When I tuned into the conversation, he was recounting his day in ardent animation. His laughter echoes; almost like he’s singing a song and it last a long time.
“I don’t mind giving back to our greedy city tax roll. I feed the meters; that quarter made a difference. Huh?”... more laughter and he repeats, “We’re down to quarters.”
“Those meter guys were writing tickets like, here take that, and then on to the next car. Don’t bother coming back to Santa Fe, and it’s the weekend! That’s the barometer of my city — hurry hurry write that ticket. Once it’s done it’s done.”
Suddenly he stands, positioning his legs a few feet apart, he leans over, picks up his keys and his phone.
“ Come on let’s go for a quick creep.”
“Cruise the plaza, get you outdoors, come on it’ll make you feel better.”
“I’m not dressed for outdoors..”
“Put on a pair of low-brow boots and a jacket. Not fashioning this afternoon. You won’t even get out of the car. Come on.”
I listened because Loren is definitive in decisions. He doesn’t waver back and forth or want to argue. I rushed upstairs, zipped up my boots and grabbed a down jacket. He was standing by the window.
“ We have 20 minutes,” he said pointing to his watch.
We hopped into his silver VW GTI ,and he told me to pick a CD. I shuffled through the stack, while he backed out. Just then I noticed a car pull out across Palace Avenue.
“ Loren! Watch out!”
“I got it.” He leaned back, shot eyeball calmness to me and asked what CD I wanted to hear.
He didn’t scold me for my alarm and doubt. After that I knew my caution was unnecessary. You learn a lot about a man by his driving. It’s a graph of his responsiveness, confidence, and how he handles sudden movement. Loren cruised over the icy asphalt and into the empty Plaza, all white and brown like a two envelopes sitting side by side. He was now slouching back, one hand on the wheel, messing with something in the open compartment, and driving 15 mph. There weren’t a lot of cars, but I had the feeling Loren didn’t care if there was someone behind us. We drove past Santa Fe Dry Goods, and he stopped, “Empty — that’s sad. No one buying fuzzy boots or hats.” He drove by every shop and looked in, as if he was monitoring shopping trends. His eyes swept the streets, the alleyways, and I mimicked him, because I knew this was for me. We went slow as a couple of tired horses, so the eyes could bring in the unknown: a homeless man on a corner, the Indian woman selling jewelry, the jewelers smoking cigarettes, and a few locals trotting back to work from a break. I looked up to the sky and found a patch of blue, and pointed it out to Loren, and he turned to me and said, “I’m happy you noticed.”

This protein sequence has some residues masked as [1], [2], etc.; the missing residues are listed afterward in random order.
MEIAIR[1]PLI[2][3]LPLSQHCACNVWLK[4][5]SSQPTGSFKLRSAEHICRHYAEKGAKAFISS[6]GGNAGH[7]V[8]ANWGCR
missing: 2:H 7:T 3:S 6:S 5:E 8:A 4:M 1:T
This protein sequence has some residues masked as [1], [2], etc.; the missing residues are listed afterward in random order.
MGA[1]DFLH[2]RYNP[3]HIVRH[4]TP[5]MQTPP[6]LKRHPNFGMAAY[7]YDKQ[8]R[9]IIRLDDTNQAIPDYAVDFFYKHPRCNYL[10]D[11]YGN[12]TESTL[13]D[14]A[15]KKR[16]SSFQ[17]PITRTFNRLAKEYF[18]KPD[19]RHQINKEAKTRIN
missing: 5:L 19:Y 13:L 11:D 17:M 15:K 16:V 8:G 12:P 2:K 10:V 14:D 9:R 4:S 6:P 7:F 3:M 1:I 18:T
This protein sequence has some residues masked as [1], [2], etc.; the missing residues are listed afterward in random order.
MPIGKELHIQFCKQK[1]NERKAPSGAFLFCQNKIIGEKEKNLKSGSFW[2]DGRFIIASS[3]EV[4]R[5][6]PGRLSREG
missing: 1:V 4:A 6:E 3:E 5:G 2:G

“It’s two o’clock already.” I said.
“How’d it get to be two o’clock?” Loren kept the engine at crawl speed all the way back to the house. “You have to go to Santa Fe Spa — at least go see people! And go after six.” I nodded my head as I got out of the car, went inside, turned on the Rolling Stones and danced.